Ask #1: Canada to pledge $215 million over 4 years to GPEI.

Ask #2: Canada to make a bold financial commitment to Gavi for the next 5 years.

op-ed \ ˈäp-ˈed  \
: a page of special features usually opposite the editorial page of a newspaper

Write your op-ed to share your opinion on a newsworthy topic connected to immunizations and our #VaccinesWork campaign. Longer than an LTE, your op-ed will allow you to go in-depth to educate, stimulate public debate or help shape policy. Read our top tips, and follow our step-by-step instructions below to write your op-ed and get it published in the media.

read our top tips

  1. Buddy up! Get support from a fellow volunteer and co-author.
  2. Make it relevent and timely - ideally within 2 days of a current event.
  3. Be accurate in your writing. Research is your friend so make sure you can provide sources to back up your points!

secret tip

Try to find a local story to connect to the campaign.

Have you experienced a recent boil-water advisory in your local or neighboring community? Use this to direct attention to the fact that not everyone has access to safe, potable water and that increasing the Canadian aid budget is crucial in reaching people who live in extreme poverty.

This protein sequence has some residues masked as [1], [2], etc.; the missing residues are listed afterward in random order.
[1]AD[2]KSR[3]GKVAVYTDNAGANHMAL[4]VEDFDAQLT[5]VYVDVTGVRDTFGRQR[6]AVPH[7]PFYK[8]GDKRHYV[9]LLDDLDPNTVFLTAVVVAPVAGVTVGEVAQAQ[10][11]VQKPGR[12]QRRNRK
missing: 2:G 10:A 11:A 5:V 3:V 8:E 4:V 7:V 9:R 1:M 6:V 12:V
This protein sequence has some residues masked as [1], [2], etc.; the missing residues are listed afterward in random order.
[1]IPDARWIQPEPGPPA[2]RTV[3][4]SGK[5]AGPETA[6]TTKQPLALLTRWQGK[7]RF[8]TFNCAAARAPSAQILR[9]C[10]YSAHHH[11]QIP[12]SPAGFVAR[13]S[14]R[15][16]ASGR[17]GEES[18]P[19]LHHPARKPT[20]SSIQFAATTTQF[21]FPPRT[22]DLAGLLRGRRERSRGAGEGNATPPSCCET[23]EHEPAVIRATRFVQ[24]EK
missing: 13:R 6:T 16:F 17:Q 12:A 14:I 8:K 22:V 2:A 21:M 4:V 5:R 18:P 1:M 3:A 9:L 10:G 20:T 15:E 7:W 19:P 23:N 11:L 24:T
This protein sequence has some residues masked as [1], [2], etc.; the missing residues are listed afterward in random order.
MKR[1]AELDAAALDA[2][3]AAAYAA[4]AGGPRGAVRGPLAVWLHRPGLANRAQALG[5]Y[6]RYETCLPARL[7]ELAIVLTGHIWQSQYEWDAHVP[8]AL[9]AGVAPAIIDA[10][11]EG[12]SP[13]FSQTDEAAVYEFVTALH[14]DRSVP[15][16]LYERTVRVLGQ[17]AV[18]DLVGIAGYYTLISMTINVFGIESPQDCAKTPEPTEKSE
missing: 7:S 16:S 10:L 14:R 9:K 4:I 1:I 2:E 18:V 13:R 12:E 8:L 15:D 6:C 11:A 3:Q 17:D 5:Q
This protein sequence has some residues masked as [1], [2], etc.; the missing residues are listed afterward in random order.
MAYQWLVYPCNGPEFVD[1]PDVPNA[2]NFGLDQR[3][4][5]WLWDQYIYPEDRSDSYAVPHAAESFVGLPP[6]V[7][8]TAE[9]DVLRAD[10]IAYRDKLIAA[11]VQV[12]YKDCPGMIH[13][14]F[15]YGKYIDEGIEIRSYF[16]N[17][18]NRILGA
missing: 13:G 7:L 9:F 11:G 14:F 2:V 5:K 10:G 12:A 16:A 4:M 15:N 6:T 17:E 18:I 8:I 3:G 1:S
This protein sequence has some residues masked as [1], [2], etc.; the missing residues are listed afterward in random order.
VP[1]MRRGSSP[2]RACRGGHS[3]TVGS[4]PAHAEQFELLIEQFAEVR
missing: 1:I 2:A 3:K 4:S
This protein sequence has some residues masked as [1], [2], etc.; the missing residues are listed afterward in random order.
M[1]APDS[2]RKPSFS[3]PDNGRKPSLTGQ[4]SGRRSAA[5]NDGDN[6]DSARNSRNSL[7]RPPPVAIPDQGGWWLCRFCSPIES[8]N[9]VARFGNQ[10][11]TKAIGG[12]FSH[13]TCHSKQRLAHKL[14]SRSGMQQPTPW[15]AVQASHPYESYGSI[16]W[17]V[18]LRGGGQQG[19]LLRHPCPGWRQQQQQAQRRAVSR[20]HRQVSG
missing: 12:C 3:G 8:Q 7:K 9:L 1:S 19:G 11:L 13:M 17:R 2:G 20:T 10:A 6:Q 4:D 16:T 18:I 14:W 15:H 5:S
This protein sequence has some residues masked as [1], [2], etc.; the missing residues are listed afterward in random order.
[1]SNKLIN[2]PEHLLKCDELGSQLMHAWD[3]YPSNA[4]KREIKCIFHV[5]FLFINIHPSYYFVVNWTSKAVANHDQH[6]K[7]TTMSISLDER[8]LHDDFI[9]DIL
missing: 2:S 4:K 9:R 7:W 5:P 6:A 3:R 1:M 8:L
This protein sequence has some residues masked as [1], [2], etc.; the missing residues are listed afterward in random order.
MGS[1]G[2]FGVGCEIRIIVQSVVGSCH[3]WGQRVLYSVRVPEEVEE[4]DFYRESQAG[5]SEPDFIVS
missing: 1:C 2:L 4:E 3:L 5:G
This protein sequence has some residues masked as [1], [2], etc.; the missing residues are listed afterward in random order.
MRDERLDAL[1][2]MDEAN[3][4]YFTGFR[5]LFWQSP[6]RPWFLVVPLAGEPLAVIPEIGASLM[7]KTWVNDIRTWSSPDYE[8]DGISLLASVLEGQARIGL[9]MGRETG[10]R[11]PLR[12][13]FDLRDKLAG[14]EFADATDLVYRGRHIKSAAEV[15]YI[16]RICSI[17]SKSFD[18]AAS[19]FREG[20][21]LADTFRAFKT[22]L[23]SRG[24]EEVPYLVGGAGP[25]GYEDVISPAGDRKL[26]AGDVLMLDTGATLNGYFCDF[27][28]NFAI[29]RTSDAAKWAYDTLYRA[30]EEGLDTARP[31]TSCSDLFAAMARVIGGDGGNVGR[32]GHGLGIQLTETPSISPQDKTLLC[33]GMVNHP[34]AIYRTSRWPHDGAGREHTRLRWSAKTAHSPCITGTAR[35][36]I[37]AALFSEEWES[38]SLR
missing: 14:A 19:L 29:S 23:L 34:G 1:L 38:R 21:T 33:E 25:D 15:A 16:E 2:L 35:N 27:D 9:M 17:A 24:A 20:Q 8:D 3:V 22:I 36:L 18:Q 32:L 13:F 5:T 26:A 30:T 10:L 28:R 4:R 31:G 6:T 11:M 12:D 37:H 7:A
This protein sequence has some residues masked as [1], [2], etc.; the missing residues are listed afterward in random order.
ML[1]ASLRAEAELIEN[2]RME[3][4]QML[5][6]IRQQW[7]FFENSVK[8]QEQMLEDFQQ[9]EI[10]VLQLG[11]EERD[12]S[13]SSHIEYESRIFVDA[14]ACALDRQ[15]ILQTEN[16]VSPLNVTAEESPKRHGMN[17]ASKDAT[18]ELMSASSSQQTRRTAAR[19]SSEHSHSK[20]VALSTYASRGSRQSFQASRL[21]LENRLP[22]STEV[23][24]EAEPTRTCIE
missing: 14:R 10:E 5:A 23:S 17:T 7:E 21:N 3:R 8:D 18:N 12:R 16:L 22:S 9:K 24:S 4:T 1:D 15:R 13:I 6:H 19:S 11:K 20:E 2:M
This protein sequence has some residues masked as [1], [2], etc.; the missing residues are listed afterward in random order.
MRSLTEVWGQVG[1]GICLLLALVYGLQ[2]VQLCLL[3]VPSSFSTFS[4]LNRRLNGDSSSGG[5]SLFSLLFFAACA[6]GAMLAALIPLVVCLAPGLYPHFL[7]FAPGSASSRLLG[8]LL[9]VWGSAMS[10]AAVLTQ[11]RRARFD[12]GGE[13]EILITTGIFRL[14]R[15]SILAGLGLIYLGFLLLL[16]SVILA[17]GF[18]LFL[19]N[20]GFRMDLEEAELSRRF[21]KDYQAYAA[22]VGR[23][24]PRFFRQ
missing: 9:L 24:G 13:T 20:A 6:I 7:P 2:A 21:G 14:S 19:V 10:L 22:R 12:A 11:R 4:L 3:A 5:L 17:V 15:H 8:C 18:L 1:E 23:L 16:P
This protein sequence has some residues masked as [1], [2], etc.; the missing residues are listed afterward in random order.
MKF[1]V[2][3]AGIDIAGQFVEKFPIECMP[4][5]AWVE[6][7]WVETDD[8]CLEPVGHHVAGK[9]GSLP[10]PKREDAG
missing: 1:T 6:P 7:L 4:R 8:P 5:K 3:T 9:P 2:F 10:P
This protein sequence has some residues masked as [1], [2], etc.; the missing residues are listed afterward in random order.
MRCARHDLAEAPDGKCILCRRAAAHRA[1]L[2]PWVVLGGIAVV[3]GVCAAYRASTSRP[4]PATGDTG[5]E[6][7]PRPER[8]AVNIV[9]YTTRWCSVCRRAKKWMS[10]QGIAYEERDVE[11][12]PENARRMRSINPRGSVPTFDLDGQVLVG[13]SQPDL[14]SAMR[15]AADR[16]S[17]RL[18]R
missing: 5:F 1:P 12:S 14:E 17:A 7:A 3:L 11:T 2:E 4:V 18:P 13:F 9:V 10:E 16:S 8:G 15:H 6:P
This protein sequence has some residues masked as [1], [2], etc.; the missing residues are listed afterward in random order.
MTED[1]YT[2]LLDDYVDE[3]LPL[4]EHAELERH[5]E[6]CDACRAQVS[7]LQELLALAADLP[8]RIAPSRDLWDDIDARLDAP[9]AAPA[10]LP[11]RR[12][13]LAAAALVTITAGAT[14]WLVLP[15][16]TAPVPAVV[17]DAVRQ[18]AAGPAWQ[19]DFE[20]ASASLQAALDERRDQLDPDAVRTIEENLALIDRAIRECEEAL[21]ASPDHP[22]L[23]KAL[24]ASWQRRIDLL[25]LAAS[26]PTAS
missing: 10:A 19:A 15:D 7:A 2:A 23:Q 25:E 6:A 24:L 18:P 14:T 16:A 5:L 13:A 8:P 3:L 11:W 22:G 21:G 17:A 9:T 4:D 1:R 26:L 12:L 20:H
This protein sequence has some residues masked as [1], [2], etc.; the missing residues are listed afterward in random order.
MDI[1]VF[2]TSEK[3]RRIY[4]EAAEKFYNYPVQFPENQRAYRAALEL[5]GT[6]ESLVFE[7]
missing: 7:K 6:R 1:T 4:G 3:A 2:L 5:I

follow these 9 steps

  1. Familiarize yourself with our current campaign.
  2. Connect our campaign and your opinion with a newsworthy topic or hook that inspires you. Try these ideas: 
    • refer here to our key dates, hashtags and keywords
    • do internet research, read the latest news articles,or use external resources
    • refer to past volunteer op-eds to see published examples.
  3. Write your op-ed to give your opinion related to our campaign issue. See an example below.
    • start by greeting the editor
    • aim for approximately 750 words 
    • include your name, mailing address and telephone number. Unlike the LTE, you’ll need to include a very brief description of yourself which will be published as part of your op-ed.
  4. Use our searchable list of editors’ emails to email your op-ed to. 
  5. Press send!
  6. Follow up with the editor via phone within a couple days of sending your email. If it doesn’t look like your op-ed will be published, don’t give up! Ask for feedback and send your email to another editor and follow-up again.
  7. Send your op-ed to your Member of Parliament (MP) to let them know your opinion.
  8. If you belong to a Results group, let your Group Leader know that you’ve submitted an op-ed. If you are not part of a group, consider joining one! Until then, fill out this “actions taken” online form.
  9. If your op-ed gets published, share it on social media by tagging @ResultsCda and your MP. And make sure to let your Group Leader know!